Sometimes you need to know the IP address of your Roku, especially if you have a complex network at home. It’s buried a bit in the user interface, but you can find it. Here’s where the Roku IP address is hiding.
There are several reasons to want to find the IP address. Maybe there’s a strange device on your network and you want to know if it’s your Roku. Maybe you want to set up QoS for some reason.
I get a lot of questions about Roku buffering. As time progresses, buffering becomes the most annoying thing about them, for sure. But will a new Roku buffer less?
Replacing an older high-end Roku with a new low-end Roku won’t necessarily mean less buffering. But generally speaking, replacing an old Roku with a newer version from a comparable price point to the original probably will buffer less.
For nearly two decades, Intel was a go-to brand not just for CPUs but also for motherboards. Then, in 2013, Intel pulled out of the market, ending an era. Here’s why Intel stopped making motherboards.
Intel saw motherboard production as a way to protect its brand identity more than as a profit center. Once the industry had several other companies producing motherboards that met acceptable quality standards, Intel had little reason to stay. The key to understanding Intel’s motherboard business is understanding Intel’s mindset. Intel will introduce products just to sell or protect another product, then leave that market when the product no longer needs that support.
I dusted off my 486 the other weekend because I had some 90s nostalgia. And just like the 90s, I immediately ran into some trouble. The VGA connector didn’t fit on the 15-inch 4:3 LCD monitor I wanted to use. If your VGA connector doesn’t fit, you probably have the same problem I had.
VGA connectors used to leave out pin 9 as a key pin, to keep you from plugging the wrong kind of cable into the connector and damaging the connector. Modern VGA cables use pin 9, so if your cable doesn’t fit, check to see if the port has 14 pins or 15. A 14-pin VGA cable is almost a must-have if you travel and give presentations a lot, or are into retro computers.
Emulation is the black art of running software designed for one computer or game system on another system that normally wouldn’t be compatible. Emulation has existed since the 1970s, but is much more practical today. Here’s how emulators work.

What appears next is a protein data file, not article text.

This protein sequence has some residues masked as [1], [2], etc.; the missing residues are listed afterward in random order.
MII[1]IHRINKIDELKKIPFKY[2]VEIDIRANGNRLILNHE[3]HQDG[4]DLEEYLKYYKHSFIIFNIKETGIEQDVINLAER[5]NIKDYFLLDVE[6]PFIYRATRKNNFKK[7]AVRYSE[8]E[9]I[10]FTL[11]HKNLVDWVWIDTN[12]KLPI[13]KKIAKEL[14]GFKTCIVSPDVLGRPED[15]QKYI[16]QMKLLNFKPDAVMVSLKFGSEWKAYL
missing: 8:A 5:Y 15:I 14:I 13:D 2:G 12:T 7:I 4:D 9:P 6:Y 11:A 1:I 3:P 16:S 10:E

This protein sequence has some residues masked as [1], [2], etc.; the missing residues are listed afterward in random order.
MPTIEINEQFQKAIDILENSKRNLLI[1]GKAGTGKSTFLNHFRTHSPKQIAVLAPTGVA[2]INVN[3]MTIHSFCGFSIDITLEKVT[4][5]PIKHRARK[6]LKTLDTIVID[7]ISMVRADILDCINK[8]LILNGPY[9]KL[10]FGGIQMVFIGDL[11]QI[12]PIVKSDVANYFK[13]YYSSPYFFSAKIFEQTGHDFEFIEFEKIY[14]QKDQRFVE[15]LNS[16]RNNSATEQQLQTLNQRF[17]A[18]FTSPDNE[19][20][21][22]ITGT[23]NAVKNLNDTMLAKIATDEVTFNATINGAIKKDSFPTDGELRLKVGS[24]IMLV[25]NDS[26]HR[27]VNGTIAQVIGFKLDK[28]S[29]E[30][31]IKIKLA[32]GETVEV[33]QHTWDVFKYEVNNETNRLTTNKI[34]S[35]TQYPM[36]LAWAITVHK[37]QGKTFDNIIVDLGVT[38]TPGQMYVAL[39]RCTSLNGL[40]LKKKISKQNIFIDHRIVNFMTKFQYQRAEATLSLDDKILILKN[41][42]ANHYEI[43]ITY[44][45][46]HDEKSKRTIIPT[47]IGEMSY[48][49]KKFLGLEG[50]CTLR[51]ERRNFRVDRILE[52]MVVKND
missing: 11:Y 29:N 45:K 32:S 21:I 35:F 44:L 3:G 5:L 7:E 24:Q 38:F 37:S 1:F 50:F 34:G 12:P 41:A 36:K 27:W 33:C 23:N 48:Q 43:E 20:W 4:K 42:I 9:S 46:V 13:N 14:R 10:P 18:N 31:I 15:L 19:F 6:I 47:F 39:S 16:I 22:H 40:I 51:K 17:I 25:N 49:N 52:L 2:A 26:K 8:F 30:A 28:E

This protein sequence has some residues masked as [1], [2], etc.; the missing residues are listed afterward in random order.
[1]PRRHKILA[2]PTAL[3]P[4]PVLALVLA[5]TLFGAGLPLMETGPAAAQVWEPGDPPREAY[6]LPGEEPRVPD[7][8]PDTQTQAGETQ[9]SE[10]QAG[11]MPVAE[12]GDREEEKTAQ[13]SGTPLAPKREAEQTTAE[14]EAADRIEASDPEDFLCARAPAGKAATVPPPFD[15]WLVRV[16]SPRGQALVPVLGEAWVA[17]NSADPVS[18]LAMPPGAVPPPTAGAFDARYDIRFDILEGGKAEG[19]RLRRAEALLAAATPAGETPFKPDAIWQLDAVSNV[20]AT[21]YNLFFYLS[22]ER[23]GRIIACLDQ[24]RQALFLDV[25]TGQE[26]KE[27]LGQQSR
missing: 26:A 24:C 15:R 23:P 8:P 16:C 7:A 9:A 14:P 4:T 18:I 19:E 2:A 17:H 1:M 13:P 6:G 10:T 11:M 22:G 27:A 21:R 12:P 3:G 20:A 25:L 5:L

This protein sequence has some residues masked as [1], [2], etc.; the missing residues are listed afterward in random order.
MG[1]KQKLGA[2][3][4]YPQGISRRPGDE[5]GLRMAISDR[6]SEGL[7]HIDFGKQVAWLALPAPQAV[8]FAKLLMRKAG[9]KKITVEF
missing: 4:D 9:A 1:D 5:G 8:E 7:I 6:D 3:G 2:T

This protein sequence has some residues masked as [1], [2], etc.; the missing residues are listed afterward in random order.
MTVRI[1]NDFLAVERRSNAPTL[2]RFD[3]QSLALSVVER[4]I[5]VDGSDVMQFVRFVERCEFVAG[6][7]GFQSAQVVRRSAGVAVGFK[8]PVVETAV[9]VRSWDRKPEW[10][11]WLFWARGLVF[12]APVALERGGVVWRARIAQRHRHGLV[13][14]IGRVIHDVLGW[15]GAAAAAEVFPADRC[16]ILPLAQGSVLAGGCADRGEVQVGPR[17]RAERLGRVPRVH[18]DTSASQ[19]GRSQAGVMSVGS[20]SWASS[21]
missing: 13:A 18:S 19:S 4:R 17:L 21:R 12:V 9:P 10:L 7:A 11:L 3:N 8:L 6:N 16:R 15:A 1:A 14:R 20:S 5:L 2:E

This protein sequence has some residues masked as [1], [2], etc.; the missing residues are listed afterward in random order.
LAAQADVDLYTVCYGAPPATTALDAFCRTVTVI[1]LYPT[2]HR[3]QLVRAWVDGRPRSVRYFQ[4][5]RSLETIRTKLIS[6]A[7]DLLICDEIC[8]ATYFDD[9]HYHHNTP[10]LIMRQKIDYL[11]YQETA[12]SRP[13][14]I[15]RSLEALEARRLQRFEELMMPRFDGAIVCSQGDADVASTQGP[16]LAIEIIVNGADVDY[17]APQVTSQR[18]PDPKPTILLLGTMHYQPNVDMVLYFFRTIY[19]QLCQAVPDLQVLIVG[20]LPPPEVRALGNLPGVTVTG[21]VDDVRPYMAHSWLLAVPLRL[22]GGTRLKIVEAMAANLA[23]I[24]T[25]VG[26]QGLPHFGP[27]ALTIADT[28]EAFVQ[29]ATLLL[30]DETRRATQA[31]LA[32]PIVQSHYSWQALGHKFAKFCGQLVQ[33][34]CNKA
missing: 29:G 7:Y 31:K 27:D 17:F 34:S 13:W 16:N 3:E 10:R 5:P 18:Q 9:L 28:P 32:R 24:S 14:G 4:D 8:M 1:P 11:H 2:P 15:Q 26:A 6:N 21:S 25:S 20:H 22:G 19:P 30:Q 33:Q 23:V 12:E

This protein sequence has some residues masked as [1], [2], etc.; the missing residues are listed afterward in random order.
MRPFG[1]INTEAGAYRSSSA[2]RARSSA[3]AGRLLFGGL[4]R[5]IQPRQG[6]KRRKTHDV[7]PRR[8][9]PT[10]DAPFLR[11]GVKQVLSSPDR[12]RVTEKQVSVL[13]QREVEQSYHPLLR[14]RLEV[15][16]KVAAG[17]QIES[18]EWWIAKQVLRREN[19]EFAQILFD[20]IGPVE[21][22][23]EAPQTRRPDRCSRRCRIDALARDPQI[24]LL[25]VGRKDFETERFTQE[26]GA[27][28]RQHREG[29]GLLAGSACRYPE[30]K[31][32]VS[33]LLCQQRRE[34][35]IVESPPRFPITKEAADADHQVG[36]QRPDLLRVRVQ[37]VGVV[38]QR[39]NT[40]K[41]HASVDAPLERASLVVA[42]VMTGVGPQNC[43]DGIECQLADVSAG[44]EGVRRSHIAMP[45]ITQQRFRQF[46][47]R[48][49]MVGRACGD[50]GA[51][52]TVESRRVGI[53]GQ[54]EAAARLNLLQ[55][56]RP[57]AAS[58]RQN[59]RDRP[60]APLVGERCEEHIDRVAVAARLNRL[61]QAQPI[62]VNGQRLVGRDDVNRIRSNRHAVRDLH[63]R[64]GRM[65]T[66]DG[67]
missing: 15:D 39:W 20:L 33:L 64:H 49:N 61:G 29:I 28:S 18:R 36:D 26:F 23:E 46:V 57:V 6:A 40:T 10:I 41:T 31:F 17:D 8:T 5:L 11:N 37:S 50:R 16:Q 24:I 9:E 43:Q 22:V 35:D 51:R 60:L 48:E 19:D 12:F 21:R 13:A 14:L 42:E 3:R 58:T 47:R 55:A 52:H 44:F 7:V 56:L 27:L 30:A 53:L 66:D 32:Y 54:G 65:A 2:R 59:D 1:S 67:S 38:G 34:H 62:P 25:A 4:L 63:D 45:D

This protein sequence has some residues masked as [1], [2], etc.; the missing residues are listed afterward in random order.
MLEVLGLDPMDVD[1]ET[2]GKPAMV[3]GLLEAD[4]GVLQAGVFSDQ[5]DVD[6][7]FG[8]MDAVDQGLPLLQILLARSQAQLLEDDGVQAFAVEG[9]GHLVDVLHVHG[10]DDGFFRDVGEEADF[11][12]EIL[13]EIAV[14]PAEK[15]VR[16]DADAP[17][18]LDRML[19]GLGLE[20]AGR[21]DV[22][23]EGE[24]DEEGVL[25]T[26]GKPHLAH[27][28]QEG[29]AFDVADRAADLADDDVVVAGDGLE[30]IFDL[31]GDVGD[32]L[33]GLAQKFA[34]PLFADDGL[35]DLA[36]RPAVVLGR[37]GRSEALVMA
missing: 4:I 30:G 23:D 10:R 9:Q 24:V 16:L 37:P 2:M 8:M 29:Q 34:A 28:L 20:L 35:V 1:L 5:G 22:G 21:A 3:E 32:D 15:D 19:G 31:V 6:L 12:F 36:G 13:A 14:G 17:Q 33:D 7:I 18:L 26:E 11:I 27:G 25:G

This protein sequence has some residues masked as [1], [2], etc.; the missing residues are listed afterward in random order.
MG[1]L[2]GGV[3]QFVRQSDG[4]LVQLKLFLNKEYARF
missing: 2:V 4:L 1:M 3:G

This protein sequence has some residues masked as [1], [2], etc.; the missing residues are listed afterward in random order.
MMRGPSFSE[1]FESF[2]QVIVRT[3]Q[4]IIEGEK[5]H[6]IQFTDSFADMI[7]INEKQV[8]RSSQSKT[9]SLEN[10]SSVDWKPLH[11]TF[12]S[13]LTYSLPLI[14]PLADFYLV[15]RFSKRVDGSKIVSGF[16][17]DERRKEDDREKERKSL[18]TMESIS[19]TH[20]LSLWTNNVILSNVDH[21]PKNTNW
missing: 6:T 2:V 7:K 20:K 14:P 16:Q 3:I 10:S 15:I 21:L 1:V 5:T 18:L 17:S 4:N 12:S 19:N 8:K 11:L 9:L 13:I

Strictly speaking, emulators work like a translator, sitting between hardware and software and translating between the two so the software doesn’t realize it’s running on something else. Just like a human translator, there’s overhead involved in this, but modern computers are fast enough that emulation is more practical today than it was in the 1980s, even though plenty of emulators existed even then.
There was a time when the Sound Blaster, and its manufacturer, Creative Labs, were household names. Today the product is a bit marginalized, even though it’s historically very significant. What does a Sound Blaster do, and should you care?
A Sound Blaster provides audio capability for a PC, usually slightly better than what comes built into modern PCs. Before sound came standard, Sound Blaster was the most popular and best supported type of sound card.
People ask me all the time what the most important part of a computer is, after they find out I work with computers. And I always surprise them when I say the power supply. Your computer is only as stable and reliable as the power supply. But how long does a power supply last? Of course it depends.
A good name-brand power supply can last many years. Cheap power supplies, in my experience, typically start giving you trouble within three years. Paying double for a power supply doesn’t necessarily guarantee double the life expectancy, but the odds tend to be pretty good.
Last Christmas we bought our sons a Nintendo Switch. And of course we put it in the room of the house that has the worst wi-fi reception. So I quickly looked for an Ethernet port. When I discovered the Nintendo Switch does not have Ethernet built in, I looked for solutions.